The Jig Is Up For Crappie

Most jigs can be fished in several ways. Vertical Jigging is simply dropping a jig straight down to the correct depth, and moving it up and down a few inches, slowly, at intervals. This can even be done from shore with a cane pole. Sometimes, this is the only way to fish in thick brush, fallen timber or other dense structure. It is THE method for pulling crappie out of heavy cover, and is extremely effective for placing a jig right in front of a moody, suspending slab-side. This method will produce when all others fail, if the right colors are used. Two jigs can be rigged in tandem with this method as well.

Next is the Bobber Rig. Either one, or two jigs in tandem, are rigged at the correct depth under a slip bobber. Then the rig is cast to likely spots and retrieved slowly in short, periodic jerks. Or, in a current such as below tail-races, it can be cast upstream and allowed to drift down. This is another effective method for suspended crappie. It’s best to set the depth close to the thermo-cline.

Lastly, jigs can be cast and retrieved like a spinner-bait. This is the least effective method for controlling your depth. All these methods produce crappie at different times. The trick is to match your technique to the prevailing conditions.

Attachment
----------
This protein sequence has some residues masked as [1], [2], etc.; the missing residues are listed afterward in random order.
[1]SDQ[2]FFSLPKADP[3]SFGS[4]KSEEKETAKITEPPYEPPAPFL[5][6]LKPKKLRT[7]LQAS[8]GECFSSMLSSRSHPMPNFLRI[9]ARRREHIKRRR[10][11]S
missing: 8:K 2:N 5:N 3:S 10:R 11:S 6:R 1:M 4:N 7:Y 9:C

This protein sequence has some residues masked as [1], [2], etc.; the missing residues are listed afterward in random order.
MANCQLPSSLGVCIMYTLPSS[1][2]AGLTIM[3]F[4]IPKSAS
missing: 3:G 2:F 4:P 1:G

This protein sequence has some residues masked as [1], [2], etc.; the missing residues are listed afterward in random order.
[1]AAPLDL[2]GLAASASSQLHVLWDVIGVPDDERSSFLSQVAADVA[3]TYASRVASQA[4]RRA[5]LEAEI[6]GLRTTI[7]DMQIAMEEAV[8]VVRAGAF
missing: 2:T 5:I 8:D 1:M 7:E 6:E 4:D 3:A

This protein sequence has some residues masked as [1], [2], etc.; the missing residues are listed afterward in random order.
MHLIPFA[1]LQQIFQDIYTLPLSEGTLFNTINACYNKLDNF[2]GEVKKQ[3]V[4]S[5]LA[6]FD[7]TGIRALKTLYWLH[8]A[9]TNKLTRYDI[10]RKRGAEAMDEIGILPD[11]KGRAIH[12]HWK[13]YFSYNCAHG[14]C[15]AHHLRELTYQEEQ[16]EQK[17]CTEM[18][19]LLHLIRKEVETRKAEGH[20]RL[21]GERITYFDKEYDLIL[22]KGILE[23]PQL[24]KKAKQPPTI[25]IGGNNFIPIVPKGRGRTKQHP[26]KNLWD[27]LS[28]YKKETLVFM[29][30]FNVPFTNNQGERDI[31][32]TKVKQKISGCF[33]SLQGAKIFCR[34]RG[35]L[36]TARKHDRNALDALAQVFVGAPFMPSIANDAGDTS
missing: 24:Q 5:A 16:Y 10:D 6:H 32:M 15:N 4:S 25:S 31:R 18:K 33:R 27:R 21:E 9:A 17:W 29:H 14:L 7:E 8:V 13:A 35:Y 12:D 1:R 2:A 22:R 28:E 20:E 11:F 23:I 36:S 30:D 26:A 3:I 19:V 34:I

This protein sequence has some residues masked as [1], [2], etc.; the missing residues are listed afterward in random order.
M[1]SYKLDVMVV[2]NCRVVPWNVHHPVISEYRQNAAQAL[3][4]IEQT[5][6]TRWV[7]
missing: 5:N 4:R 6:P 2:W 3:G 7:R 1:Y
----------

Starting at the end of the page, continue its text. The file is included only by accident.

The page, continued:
One method I use when crappie get finicky may be a bit cheesy, but it works. I will cast a jig out under a bobber and let it sit. Then I will take another rod rigged with a crank-bait and cast it out beyond where the jig is. I rapidly reel the crank-bait up to, and past the bobber with the jig. I repeat as necessary. To a nearby crappie, it appears as if a smaller fish is attacking the jig, in effect stealing the crappies potential meal. This is something no predator can ignore. The crappie will savagely hit the jig before the crank-bait can get it, thus putting the smaller fish in its proper place. Unorthodox? Absolutely, but it really works. Try it sometime.

A whole book can be written on crappie tricks, but this will give you a place to start.

Happy Fishing.

To get the full “The Jig Is Up For Crappie” article you’ll need to download it here.

Dan Eggertsen is a fellow crappie fishing enthusiast to the point of obsession. :) He's been providing solid advice on crappie fishing since 2004.

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